AlexaDev Tuesday: Time Management Tips For Weekend Coders

All of my Alexa skill development work to date has happened on nights and weekends. After over two years of running my Alexa dev game as a side hustle, I’ve got some time management tips for weekend coders that can help make those precious hours more productive and successful.

 

Overwhelmed Programmer

 

1. Don’t give the day job short shrift, make sure you get enough sleep.
Your end game may be self-employment as an independent developer, but if you’re subjecting yourself to the day job / side hustle grind, you must really need  that day job. Staying up through the wee hours while you’re in The Zone may seem like it will get you to your ultimate goal more quickly by accelerating more skills through your pipeline, but you don’t want to end up fired or targeted for layoff due to poor performance at the nine to five.

Resist the siren song of The Zone when your time or energy is limited: you won’t do your best work under those circumstances anyway. Personally, I won’t trust myself to work on code-in-progress with anything less than three hours to burn, or when my energy’s already pretty tapped from a full day at work, illness, or heavy physical activity.

 

2. Do the easy stuff on weeknights.
Eventually you’re going to have to set up your skill in the Developer Console, write up a short and long description for it, create a small and large icon for it, write an Intent Schema and Utterances file for it, and if your code is running from Lambda, set up a placeholder function for it.

These tasks are all time-consuming, but not brain-intensive the way coding is. When you haven’t got enough time to court The Zone but you still want to get something  done, work on these things.

 

3. Weekends are two days long, not two and a half.
After putting in 40+ hours at the day job, dealing with the commute and day-to-day errands and responsibilities, you’re not in the best possible shape to code. It’s also not realistic to expect never  to take any  time off. Keep your Friday nights free from programmer tasks, and spend them relaxing and getting to bed at a decent hour so you can attack Saturday and Sunday fully rested and focused.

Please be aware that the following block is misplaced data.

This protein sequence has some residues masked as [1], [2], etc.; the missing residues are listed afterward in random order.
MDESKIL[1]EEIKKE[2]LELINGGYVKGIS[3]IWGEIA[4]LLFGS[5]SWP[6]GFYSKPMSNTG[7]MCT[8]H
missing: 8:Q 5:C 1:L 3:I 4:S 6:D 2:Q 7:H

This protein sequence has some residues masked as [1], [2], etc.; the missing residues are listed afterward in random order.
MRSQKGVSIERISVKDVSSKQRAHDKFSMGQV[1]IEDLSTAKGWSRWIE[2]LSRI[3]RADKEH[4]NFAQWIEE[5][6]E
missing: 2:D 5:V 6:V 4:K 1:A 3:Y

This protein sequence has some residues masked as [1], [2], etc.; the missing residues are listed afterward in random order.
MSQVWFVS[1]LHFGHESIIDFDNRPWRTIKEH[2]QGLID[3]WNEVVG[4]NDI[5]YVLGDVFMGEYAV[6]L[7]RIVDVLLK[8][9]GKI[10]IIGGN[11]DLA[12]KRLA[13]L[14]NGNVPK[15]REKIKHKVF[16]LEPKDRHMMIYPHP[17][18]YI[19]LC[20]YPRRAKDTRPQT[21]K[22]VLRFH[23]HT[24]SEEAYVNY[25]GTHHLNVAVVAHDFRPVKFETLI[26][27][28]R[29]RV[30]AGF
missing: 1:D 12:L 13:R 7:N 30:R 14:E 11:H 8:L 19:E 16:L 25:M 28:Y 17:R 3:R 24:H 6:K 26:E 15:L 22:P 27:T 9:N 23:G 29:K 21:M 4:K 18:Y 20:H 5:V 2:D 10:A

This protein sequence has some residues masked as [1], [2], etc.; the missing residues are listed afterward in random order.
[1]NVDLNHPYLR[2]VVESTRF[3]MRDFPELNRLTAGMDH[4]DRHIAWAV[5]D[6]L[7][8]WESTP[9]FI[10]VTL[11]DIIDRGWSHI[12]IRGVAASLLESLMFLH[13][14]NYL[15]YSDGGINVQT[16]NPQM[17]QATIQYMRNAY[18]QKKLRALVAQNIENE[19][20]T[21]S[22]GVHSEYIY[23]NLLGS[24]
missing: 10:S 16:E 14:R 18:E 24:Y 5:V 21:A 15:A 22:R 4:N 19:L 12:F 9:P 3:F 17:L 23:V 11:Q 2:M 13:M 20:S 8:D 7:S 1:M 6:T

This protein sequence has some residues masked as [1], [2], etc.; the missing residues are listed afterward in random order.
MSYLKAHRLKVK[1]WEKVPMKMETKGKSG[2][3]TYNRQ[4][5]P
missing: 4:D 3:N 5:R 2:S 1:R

Make it a gaming night, movie night, date night, family night or whatever else floats your boat, but make it part of your weekend coder routine or risk premature burnout.

 

4. Move around a little.
Sitting more or less motionless (except for keyboarding and mousing) for hour upon hour does nothing to help keep your blood circulating, and since your brain really needs that blood to keep doing its best work, it’s a good idea to get up and walk around or at least stretch every hour or so. Set a timer if you’re likely to forget. Step or stretch in place in front of the computer screen if you’re afraid of losing your train of thought, but get up and move.

Those junctures where you feel stuck and find you’re mentally regrouping are great times to get up and walk around. Sometimes the best thing for becoming un-stuck is a literal  change of scene.

 

Good luck, and hang in there.

 

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Mark Carpenter is an Alexa Champion skill developer who’s gearing up to offer The Complete Amazon Alexa Developer Course, intended for novice and more advanced skill developers alike. The course will cover all aspects of the Alexa SDK, including SSML (Speech Synthesis Markup Language), user tracking, localization (UK English and German), companion app output, Echo Show interface elements, Flash Briefings, audio streaming, and more advanced topics. Mark’s Kickstarter was fully funded pretty quickly, but it’s still possible to get the full course at a deep discount by becoming a backer: as of this writing there’s a backer option that gets you the full $249 course for just $59. Click here for details.

Amazon Alexa Dev Course

 

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